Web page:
Speed Adaptation in Learning from Demonstration through Latent Space Formulation

Maria Koskinopoulou*, Michail Maniadakis, Panos Trahanias

*Corresponding author for this work

Research output: Contribution to journalArticlepeer-review

3 Citations (Scopus)


Performing actions in a timely manner is an indispensable aspect in everyday human activities. Accordingly, it has to be present in robotic systems if they are going to seamlessly interact with humans. The current work addresses the problem of learning both the spatial and temporal characteristics of human motions from observation. We formulate learning as a mapping between two worlds (the observed and the action ones). This mapping is realized via an abstract intermediate representation termed Latent Space. Learned actions can be subsequently invoked in the context of more complex human-robot interaction (HRI) scenarios. Unlike previous learning from demonstration (LfD) methods that cope only with the spatial features of an action, the formulated scheme effectively encompasses spatial and temporal aspects. Learned actions are reproduced under the high-level control of a time-informed task planner. During the implementation of the studied scenarios, temporal and physical constraints may impose speed adaptations in the reproduced actions. The employed latent space representation readily supports such variations, giving rise to novel actions in the temporal domain. Experimental results demonstrate the effectiveness of the proposed scheme in the implementation of HRI scenarios. Finally, a set of well-defined evaluation metrics are introduced to assess the validity of the proposed approach considering the temporal and spatial consistency of the reproduced behaviors.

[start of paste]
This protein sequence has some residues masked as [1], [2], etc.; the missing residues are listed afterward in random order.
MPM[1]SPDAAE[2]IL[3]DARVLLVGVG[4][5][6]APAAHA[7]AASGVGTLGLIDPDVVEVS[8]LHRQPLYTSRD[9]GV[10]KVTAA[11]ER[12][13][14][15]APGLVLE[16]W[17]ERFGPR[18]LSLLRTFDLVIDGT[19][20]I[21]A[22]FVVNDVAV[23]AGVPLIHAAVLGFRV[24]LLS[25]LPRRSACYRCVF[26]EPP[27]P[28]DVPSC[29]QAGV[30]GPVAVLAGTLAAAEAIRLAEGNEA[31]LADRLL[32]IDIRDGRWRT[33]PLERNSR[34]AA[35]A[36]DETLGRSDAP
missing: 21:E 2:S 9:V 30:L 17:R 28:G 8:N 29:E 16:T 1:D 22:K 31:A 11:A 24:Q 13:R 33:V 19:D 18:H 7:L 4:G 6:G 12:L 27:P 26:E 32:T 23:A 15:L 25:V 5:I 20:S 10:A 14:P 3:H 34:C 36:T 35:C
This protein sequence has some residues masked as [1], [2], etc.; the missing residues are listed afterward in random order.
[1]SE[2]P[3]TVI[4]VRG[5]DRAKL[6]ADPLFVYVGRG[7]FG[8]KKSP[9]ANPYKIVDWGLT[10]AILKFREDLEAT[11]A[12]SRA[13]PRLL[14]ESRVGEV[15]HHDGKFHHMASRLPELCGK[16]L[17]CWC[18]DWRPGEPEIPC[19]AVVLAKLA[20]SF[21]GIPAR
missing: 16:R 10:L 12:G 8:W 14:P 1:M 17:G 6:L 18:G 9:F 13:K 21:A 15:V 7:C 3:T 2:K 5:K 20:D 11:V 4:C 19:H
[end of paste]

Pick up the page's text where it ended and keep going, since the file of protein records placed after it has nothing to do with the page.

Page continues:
Original languageEnglish
Pages (from-to)1867-1879
Number of pages13
Issue number10
Publication statusPublished - Oct 2020


  • Artificial temporal cognition
  • Human-robot interaction
  • Latent representation
  • Learning from demonstration
  • Temporal planning

ASJC Scopus subject areas

  • Control and Systems Engineering
  • Software
  • General Mathematics
  • Modelling and Simulation
  • Mechanical Engineering
  • Computer Science Applications
  • Control and Optimization


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